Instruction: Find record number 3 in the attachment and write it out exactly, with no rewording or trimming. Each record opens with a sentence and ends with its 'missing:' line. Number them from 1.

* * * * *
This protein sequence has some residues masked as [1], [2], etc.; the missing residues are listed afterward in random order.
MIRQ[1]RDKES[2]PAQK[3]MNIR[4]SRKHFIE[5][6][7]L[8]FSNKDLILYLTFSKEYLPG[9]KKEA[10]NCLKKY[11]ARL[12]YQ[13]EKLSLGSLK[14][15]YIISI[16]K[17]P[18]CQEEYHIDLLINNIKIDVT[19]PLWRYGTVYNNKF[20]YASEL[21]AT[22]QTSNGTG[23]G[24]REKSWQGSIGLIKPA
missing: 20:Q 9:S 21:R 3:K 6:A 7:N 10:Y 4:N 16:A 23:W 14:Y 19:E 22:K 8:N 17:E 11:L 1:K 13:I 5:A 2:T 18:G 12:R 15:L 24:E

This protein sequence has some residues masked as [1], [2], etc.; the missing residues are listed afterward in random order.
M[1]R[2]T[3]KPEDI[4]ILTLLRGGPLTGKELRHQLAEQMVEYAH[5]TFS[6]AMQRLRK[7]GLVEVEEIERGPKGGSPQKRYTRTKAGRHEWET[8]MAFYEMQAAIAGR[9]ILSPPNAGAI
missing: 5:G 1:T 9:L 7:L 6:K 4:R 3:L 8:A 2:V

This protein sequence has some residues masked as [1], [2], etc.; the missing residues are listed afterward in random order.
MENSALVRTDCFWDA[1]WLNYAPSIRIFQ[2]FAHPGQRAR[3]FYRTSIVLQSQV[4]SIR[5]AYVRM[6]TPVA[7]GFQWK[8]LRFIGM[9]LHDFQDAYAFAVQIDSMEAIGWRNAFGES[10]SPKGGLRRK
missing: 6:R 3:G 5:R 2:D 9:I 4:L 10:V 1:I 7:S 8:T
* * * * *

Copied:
This protein sequence has some residues masked as [1], [2], etc.; the missing residues are listed afterward in random order.
MENSALVRTDCFWDA[1]WLNYAPSIRIFQ[2]FAHPGQRAR[3]FYRTSIVLQSQV[4]SIR[5]AYVRM[6]TPVA[7]GFQWK[8]LRFIGM[9]LHDFQDAYAFAVQIDSMEAIGWRNAFGES[10]SPKGGLRRK
missing: 6:R 3:G 5:R 2:D 9:I 4:L 10:V 1:I 7:S 8:T